And with that, I quit the game. I don't even know if I'll go back and finish it. I don't even know if there's a save far back enough that can undo the damage without having to redo hours upon hours of quests. I spent so much time making decisions that I was certain would end up leading to all these faction leaders sitting in a room together saying, "Oh man, we are all idiots." I took my power armor helmet off and put on a stupid hat just to make me more charismatic so you might listen to me.

Pictured: Potential Voice of Reason - Certified Idiot
Pictured: Potential Voice of Reason - Certified Idiot

But my character is an idiot, because despite being the most important person on the planet in this story, he never once said, "HEY! I can fix all of this because I'm basically in charge of all of you." How depressing it is that peace can't be an option in a game world plagued by war.

But I suppose we have the game's tagline to explain away any chance of that happening.

An Update - A Second Chance to Be Disappointed

I load up that *NEW SAVE* I made right before murdering a bunch of innocent people. I have to know.

This time, I teleport back to the Railroad HQ and accidentally drop one of my grenades in the center of the room at Desdemona's feet. I try to knock it away from her by shooting it, but instead that makes it explode. Weird. Then my gun accidentally discharges in the direction of a Railroad worker. Then I accidentally implant 5 railway spikes directly into Tinker Tom's face. Oh boy, I've really made a mess of things, haven't I? Where's the dialogue option that says, "Sorry I killed all of you but I come from the future and know that your actions are going to doom the human race for the sake of not-actually-humans?" Oh, I guess I wouldn't see it; I killed everyone I could have talked to. Well, I guess I'll go back to the Institute, since now everything is totally going to work out for everybo--

Son of a bitch...
Son of a bitch...

Hey, so I guess you're dying now. Like right now. Yeah yeah, I know you talked about this, but holy shit, it's just happening without any fanfare at all. Anyway, son of mine who's a psychopath, I killed all those people who were just doing what they thought was right.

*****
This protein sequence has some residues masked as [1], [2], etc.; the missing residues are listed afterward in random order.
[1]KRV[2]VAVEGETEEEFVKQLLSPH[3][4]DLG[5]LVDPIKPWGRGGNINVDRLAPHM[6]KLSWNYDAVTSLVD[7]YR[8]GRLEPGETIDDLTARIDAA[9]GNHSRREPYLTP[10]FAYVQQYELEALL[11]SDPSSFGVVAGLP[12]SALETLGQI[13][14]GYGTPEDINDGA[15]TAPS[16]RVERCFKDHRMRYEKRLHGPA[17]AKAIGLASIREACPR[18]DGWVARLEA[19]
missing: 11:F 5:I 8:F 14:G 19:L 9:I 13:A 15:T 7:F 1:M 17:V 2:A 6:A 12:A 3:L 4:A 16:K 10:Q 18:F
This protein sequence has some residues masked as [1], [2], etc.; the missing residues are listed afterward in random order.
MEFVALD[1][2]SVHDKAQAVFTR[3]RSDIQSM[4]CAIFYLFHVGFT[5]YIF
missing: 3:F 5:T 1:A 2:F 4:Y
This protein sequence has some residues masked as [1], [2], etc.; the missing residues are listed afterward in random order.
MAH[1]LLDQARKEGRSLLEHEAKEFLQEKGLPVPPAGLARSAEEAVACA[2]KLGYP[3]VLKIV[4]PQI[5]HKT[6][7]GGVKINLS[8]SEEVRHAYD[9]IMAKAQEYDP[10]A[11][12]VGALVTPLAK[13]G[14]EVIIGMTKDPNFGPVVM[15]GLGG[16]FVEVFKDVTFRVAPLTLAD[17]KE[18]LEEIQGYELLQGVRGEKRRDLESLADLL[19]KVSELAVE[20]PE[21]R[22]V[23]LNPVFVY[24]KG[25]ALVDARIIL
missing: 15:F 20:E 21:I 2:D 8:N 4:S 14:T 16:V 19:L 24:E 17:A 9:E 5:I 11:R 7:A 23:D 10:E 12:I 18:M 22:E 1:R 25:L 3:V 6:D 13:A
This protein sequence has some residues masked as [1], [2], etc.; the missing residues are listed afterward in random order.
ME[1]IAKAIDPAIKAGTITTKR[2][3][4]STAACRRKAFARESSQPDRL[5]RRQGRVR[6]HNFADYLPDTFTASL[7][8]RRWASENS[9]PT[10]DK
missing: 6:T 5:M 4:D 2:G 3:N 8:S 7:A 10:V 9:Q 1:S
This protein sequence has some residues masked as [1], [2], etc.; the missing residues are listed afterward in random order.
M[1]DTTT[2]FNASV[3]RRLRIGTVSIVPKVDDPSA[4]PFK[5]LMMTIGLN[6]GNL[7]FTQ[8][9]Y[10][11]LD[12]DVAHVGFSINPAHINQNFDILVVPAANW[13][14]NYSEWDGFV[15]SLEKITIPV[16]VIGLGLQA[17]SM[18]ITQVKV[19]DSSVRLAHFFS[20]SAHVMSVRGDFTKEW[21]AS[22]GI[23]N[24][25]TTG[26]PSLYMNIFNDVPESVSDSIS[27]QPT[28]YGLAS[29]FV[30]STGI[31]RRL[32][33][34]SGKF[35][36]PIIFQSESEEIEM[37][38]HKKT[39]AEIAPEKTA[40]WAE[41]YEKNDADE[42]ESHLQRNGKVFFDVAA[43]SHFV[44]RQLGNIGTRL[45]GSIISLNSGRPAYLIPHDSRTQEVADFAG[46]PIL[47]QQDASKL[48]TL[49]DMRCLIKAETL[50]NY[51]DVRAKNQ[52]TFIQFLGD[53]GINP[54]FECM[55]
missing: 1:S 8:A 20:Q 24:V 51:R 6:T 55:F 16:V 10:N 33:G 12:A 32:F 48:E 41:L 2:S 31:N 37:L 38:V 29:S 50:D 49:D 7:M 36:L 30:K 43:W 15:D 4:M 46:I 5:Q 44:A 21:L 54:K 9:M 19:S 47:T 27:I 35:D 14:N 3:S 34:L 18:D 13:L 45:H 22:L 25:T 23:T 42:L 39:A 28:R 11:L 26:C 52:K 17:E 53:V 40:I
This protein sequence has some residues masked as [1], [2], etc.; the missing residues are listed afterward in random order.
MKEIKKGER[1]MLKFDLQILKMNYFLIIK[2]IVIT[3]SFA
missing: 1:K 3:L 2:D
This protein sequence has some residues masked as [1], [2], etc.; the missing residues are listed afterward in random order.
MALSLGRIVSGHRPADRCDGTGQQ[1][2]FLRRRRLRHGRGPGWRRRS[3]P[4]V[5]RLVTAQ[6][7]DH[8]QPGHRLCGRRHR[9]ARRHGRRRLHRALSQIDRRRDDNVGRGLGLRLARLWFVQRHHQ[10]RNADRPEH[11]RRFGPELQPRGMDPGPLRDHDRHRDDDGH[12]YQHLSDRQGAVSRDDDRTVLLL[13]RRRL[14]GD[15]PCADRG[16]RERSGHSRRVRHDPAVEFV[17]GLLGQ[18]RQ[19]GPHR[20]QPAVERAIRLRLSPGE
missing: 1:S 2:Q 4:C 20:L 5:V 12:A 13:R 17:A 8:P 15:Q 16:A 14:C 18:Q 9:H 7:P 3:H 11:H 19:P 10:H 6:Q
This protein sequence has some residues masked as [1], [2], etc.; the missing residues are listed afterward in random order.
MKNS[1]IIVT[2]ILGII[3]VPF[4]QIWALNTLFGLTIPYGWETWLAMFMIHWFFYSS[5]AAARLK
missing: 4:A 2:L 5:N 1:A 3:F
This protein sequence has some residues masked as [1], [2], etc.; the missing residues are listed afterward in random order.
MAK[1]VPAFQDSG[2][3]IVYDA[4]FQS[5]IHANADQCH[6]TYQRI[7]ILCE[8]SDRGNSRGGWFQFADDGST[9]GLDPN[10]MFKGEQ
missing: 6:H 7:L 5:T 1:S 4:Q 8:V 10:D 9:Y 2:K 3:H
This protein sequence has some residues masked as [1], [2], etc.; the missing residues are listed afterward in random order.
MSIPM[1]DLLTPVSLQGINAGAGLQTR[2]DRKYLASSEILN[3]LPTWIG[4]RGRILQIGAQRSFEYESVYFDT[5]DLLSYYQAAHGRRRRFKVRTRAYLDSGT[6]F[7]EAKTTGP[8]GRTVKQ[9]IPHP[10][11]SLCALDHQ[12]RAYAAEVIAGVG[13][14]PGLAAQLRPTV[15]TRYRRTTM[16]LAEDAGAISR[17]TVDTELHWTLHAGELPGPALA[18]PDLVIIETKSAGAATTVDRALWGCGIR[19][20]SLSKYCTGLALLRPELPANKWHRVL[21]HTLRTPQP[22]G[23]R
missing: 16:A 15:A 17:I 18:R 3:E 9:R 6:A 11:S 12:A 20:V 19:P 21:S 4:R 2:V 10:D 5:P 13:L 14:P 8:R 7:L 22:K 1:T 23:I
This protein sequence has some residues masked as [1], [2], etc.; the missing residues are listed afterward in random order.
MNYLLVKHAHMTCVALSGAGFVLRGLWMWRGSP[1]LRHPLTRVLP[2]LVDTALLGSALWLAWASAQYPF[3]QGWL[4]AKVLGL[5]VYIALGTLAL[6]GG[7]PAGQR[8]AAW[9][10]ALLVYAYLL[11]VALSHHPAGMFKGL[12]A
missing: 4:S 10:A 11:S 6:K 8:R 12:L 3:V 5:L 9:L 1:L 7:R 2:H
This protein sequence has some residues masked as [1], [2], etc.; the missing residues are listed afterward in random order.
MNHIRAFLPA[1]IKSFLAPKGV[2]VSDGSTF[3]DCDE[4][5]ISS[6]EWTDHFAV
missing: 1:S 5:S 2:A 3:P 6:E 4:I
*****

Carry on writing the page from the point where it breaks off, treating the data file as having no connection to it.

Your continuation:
The game's writers, you mean? Yeah, I know.
The game's writers, you mean? Yeah, I know.

Well, at least there's a future for the human race now, right? Seeing as how the only threat to the Institute was a group of ragtag rebels whose numbers were dwindling because they couldn't protect their own safehouses and also didn't know where this place actually was (we'll ignore the part where they already had someone working on the inside). So what's the last thing? That last BIG quest that's gonna make good on this tragedy. Is it get the minutemen down here to spread the word that were not gon-- there's nothing...? What? Wait, what were we working towards that made me kill ev--

--of sending my own father to murder a bunch of people!
--of sending my own father to murder a bunch of people!

Soooo... when do we get to the part where we fix the Commonwea--


The screen fades back up, I get a new perk, and... it's done. I really made a difference, guys. What's that? Some dumb argument in the Bio Lab? SURE! I'll go fix that! Let me put on my charisma hat and pass the dice roll! I mean, I could go into a huge diatribe about the illusion of choice and why this is maybe the most disappointing thing to happen in a story ever, but the last guy already taught me the perfect attitude to not even bother.

Games are art.
Games are art.

Actually, now that I think about it, there is one way I could have prevented all of these needless deaths. Let me find that old save again...



Happy Hour Improv Joins Extra Life!

I belong to an improv troupe in Las Vegas called Happy Hour Improv. We run a gaming web series called "Happy Hour Game Time," in which we play some games and yell at each other. So when I caught word that Extra Life was starting up, I pitched the idea to the group and we immediately decided to join the cause.

We'll be doing our 25 hour live stream on November 2nd with a whole mess of rotating guests from the Las Vegas improv and theatre community. They are all hilarious people, and we'll be switching games constantly, ensuring fresh, funny content all damn day. We also all tend to suck at games when we're recording, so the tempers will fly and there will be no shortage of frustration taking the form of blaming each other for our faults. It shall be grand.

If you're in Vegas, enjoy some gaming comedy, or just want to help some kids, check out our team be and sponsor us. Even better, join the team and help us hit our $1000 goal. There is nothing we would love more than to have to raise our goal limit!

Team Page: www.extra-life.org/team/happyhourimprov

Twitch Page: www.twitch.tv/happyhourimprov

Here's a bit of our show, and a pretty solid example of what to expect this November 2nd:

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TonyBlue Plays - A Voyage Into YouTube Gaming

Thank God for the Elgato Game Capture HD. I have finally found a way to quickly and easily capture game footage off my consoles. Powered up with this little device and Garageband, I am able to do something I've wanted to do for a long time: post videos of games online with commentary. And so, I introduce TonyBlue Plays, a series of videos of random games from all sorts of generations. I'm trying to pick some obscure PS1 games, but I have also done some more recent releases.